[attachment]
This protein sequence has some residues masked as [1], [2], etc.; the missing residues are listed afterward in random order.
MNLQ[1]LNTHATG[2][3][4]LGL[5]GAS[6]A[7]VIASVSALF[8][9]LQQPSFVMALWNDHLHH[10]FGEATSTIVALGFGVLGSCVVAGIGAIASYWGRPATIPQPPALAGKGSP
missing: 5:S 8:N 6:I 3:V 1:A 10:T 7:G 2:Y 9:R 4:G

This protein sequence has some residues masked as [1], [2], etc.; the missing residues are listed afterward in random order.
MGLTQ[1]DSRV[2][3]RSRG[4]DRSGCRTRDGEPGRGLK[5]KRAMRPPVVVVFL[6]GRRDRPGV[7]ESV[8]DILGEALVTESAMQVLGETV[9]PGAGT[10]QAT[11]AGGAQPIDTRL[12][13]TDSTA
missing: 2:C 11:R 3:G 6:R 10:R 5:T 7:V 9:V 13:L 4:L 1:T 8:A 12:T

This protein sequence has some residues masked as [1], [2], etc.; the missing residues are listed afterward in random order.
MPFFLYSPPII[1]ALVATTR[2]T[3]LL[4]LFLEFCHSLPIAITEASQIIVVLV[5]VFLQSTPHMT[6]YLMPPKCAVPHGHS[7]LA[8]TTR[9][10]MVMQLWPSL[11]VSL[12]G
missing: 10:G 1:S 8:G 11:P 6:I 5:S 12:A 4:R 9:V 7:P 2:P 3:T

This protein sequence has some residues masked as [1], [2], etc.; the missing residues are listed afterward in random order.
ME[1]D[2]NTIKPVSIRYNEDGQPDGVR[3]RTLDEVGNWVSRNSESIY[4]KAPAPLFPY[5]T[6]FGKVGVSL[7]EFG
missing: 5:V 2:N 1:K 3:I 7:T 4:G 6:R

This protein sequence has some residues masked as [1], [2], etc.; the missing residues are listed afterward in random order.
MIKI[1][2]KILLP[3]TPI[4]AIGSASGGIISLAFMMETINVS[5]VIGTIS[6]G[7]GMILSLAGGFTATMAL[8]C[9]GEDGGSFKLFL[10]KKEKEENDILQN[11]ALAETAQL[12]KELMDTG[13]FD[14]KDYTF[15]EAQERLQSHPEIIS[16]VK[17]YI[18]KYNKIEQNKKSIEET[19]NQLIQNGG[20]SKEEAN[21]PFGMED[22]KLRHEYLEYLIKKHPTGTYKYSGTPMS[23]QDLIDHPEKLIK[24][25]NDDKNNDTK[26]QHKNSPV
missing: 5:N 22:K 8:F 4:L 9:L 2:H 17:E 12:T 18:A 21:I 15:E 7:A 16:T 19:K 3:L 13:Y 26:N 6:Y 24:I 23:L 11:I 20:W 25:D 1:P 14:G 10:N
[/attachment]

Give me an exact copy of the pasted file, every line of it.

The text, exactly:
This protein sequence has some residues masked as [1], [2], etc.; the missing residues are listed afterward in random order.
MNLQ[1]LNTHATG[2][3][4]LGL[5]GAS[6]A[7]VIASVSALF[8][9]LQQPSFVMALWNDHLHH[10]FGEATSTIVALGFGVLGSCVVAGIGAIASYWGRPATIPQPPALAGKGSP
missing: 5:S 8:N 6:I 3:V 1:A 10:T 7:G 2:Y 9:R 4:G

This protein sequence has some residues masked as [1], [2], etc.; the missing residues are listed afterward in random order.
MGLTQ[1]DSRV[2][3]RSRG[4]DRSGCRTRDGEPGRGLK[5]KRAMRPPVVVVFL[6]GRRDRPGV[7]ESV[8]DILGEALVTESAMQVLGETV[9]PGAGT[10]QAT[11]AGGAQPIDTRL[12][13]TDSTA
missing: 2:C 11:R 3:G 6:R 10:R 5:T 7:V 9:V 13:L 4:L 1:T 8:A 12:T

This protein sequence has some residues masked as [1], [2], etc.; the missing residues are listed afterward in random order.
MPFFLYSPPII[1]ALVATTR[2]T[3]LL[4]LFLEFCHSLPIAITEASQIIVVLV[5]VFLQSTPHMT[6]YLMPPKCAVPHGHS[7]LA[8]TTR[9][10]MVMQLWPSL[11]VSL[12]G
missing: 10:G 1:S 8:G 11:P 6:I 5:S 12:A 4:R 9:V 7:P 2:P 3:T

This protein sequence has some residues masked as [1], [2], etc.; the missing residues are listed afterward in random order.
ME[1]D[2]NTIKPVSIRYNEDGQPDGVR[3]RTLDEVGNWVSRNSESIY[4]KAPAPLFPY[5]T[6]FGKVGVSL[7]EFG
missing: 5:V 2:N 1:K 3:I 7:T 4:G 6:R

This protein sequence has some residues masked as [1], [2], etc.; the missing residues are listed afterward in random order.
MIKI[1][2]KILLP[3]TPI[4]AIGSASGGIISLAFMMETINVS[5]VIGTIS[6]G[7]GMILSLAGGFTATMAL[8]C[9]GEDGGSFKLFL[10]KKEKEENDILQN[11]ALAETAQL[12]KELMDTG[13]FD[14]KDYTF[15]EAQERLQSHPEIIS[16]VK[17]YI[18]KYNKIEQNKKSIEET[19]NQLIQNGG[20]SKEEAN[21]PFGMED[22]KLRHEYLEYLIKKHPTGTYKYSGTPMS[23]QDLIDHPEKLIK[24][25]NDDKNNDTK[26]QHKNSPV
missing: 5:N 22:K 8:F 4:L 9:L 2:H 17:E 12:T 18:A 21:I 15:E 7:A 16:T 19:K 3:L 13:Y 26:N 6:Y 24:I 23:L 11:I 20:W 25:D 1:P 14:G 10:N